The thesis studies the reddish infilling of megalodontid bivalves of the Norian-Rhaetian Dachstein Limestone in the valley below the Peski Mountain in the Krn Range of the Julian Alps. Megalodontid shells are usually found in subtidal facies and are filled or neomorphically replaced with white calcite cement. In our case, in addition to the classic fillings, there are also specimens completely or at least partially filled with red or green, slightly marly limestone. A layer inside the Dachstein Limestone in the valley below the Peski Mountain provides the best insight into these picturesque infillings.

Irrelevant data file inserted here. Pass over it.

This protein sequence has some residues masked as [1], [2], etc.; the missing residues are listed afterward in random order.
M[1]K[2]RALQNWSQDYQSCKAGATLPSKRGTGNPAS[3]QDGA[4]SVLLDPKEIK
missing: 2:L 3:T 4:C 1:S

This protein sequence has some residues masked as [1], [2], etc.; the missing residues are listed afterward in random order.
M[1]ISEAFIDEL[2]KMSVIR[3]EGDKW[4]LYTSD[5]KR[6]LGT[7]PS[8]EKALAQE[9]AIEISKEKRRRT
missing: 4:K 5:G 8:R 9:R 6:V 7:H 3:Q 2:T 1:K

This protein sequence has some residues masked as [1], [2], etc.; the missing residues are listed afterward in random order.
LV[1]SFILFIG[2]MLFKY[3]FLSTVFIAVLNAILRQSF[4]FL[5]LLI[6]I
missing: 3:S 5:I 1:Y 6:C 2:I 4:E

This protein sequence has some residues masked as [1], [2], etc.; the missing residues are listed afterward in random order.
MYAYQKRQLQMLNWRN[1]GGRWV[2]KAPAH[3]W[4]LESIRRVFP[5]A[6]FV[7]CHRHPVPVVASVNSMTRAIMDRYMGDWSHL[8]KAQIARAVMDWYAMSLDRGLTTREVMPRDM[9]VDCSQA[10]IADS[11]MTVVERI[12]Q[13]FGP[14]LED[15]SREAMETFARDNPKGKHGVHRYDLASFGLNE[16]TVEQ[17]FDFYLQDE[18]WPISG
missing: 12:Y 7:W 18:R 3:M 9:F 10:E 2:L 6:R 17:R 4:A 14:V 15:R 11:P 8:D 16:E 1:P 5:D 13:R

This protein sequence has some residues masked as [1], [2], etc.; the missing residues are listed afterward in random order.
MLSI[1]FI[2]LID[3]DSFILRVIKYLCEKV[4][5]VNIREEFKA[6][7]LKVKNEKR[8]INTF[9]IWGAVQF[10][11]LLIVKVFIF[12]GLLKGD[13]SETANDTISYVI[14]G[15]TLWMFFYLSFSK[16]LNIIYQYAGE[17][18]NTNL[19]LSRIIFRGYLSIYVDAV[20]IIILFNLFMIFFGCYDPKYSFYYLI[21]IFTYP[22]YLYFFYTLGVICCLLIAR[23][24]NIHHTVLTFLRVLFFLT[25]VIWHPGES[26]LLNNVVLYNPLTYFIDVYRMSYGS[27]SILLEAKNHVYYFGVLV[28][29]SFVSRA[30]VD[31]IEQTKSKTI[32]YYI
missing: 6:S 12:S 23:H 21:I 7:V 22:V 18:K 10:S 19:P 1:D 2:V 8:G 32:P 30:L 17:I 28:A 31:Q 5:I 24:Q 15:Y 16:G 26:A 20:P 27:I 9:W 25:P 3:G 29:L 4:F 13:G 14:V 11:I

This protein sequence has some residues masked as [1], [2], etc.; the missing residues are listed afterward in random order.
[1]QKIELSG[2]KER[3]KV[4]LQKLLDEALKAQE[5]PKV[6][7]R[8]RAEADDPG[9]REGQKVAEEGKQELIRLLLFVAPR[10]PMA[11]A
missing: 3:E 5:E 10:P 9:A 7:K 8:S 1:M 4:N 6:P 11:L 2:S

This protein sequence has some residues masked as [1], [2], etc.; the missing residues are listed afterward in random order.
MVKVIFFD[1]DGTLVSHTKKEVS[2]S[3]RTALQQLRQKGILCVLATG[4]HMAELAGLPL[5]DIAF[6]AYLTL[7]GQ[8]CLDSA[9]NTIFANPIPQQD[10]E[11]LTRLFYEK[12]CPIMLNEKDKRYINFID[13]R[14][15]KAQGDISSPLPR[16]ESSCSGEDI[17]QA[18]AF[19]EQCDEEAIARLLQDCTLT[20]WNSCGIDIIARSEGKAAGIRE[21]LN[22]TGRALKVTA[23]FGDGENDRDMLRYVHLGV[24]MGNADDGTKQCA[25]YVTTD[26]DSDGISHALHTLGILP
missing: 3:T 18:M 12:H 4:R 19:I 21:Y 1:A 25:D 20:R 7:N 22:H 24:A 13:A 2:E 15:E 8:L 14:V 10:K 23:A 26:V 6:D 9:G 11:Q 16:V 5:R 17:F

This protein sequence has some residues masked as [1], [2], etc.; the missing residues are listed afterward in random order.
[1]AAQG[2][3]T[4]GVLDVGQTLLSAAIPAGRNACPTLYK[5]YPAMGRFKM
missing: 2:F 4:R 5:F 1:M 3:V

In addition to the filling of the megalodontid bivalves, we also examined the nearby neptunian dikes, which are filled with limestone breccia with reddish and sometimes yellow-green limestone matrix. There are two generations of neptunian dikes with different shivering and fillings in the explored area. The research hypothesis of the thesis was that the reddish sediment in the megalodontides, and of the matrix in the breccias of the neptunian dikes was the same. Samples of megalodontid bivalvia with red limestone fillings, white calcite cement, as well as samples from the neptunian dikes were collected. Fourty-three thin-sections were photographed, scanned and examined under a optical polarizing microscope. Using optical microscopy, four generations of fillings bivalves were defined, and it has been proven that at least some of the neptunian dikes were filled with Upper Cretaceous limestone. Unfortunately, we could not prove the age of the sediment in megalodontides, since there were no biostratigraphically characteristic fossils in the infill , but we assue it is a Jurassic sediment as in this period the extensional tectonics disintegrated and deepened the Julian carbonate platform, and consequently caused the formation of neptunian dikes. We assume that the matrix from dikes was laterally washed into the partially dissolved shells of bivalves and gastropods in the host rock. Further research should focus on carrying out a cathodoluminescence study to further define the cement generations.